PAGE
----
The executive branch of George Washington’s presidency was but a pale image of what we have today. The 91 members of the first Congress outnumbered the executive branch officials empowered to implement congressional acts and presidential orders. Since Congress chartered the Interstate Commerce Commission in 1887, however, the number, reach, and power of executive officials have grown exponentially, creating our contemporary Leviathan administrative state.
A major criticism of the administrative state is that it consists of unelected officials with the power to govern virtually every aspect of modern life without serious oversight by the federal courts. That issue might arise during the upcoming Senate Judiciary Committee hearings for Judge Amy Coney Barrett, President Donald Trump’s nominee for the current opening on the U.S. Supreme Court.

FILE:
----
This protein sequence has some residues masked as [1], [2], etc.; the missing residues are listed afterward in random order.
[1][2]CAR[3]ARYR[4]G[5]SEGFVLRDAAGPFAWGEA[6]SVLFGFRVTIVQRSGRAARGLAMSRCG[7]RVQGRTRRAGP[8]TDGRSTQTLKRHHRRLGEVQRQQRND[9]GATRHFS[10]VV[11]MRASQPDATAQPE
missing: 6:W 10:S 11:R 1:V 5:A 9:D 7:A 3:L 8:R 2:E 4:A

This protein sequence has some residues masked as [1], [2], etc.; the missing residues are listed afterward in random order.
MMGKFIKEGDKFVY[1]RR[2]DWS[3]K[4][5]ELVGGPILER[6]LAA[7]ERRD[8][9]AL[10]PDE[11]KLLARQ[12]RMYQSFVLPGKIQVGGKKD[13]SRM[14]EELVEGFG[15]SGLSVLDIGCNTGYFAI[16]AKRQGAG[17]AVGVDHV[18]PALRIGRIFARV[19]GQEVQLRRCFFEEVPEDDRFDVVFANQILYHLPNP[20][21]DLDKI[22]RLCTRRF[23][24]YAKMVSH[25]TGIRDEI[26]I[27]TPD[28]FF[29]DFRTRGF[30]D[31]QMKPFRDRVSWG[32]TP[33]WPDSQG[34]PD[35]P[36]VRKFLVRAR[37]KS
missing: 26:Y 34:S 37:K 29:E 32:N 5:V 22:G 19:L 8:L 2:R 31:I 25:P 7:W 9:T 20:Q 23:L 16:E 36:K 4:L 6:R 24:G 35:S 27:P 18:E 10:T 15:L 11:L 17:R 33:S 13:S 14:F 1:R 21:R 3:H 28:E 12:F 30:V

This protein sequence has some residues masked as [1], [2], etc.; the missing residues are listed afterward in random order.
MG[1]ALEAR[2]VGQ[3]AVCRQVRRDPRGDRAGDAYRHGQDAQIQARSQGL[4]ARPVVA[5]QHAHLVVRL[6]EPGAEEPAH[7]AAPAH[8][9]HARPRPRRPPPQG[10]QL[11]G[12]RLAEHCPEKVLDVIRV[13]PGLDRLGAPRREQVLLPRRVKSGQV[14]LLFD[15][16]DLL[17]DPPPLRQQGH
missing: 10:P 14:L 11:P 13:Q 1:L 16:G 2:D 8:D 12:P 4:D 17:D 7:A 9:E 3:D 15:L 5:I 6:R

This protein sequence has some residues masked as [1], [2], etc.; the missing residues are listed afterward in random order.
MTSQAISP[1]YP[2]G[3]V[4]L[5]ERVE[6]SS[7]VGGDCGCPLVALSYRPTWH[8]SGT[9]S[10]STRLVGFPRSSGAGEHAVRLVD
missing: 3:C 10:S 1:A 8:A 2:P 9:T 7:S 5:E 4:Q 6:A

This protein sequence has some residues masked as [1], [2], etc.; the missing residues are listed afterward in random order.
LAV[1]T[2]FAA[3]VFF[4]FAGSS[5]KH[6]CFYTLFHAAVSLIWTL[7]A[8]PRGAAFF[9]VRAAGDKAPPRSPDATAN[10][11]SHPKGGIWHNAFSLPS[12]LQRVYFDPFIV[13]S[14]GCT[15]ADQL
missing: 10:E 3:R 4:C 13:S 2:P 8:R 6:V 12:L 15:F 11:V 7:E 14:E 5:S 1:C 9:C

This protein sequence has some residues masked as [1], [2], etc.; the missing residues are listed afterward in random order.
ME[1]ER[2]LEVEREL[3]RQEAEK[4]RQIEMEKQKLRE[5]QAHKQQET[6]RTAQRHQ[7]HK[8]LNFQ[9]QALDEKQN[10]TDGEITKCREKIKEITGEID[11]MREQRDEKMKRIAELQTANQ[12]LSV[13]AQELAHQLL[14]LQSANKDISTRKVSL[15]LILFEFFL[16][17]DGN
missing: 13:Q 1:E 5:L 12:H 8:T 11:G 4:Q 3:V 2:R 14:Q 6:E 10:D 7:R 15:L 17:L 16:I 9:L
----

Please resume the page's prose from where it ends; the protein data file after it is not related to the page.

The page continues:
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This piece originally appeared in the Federalist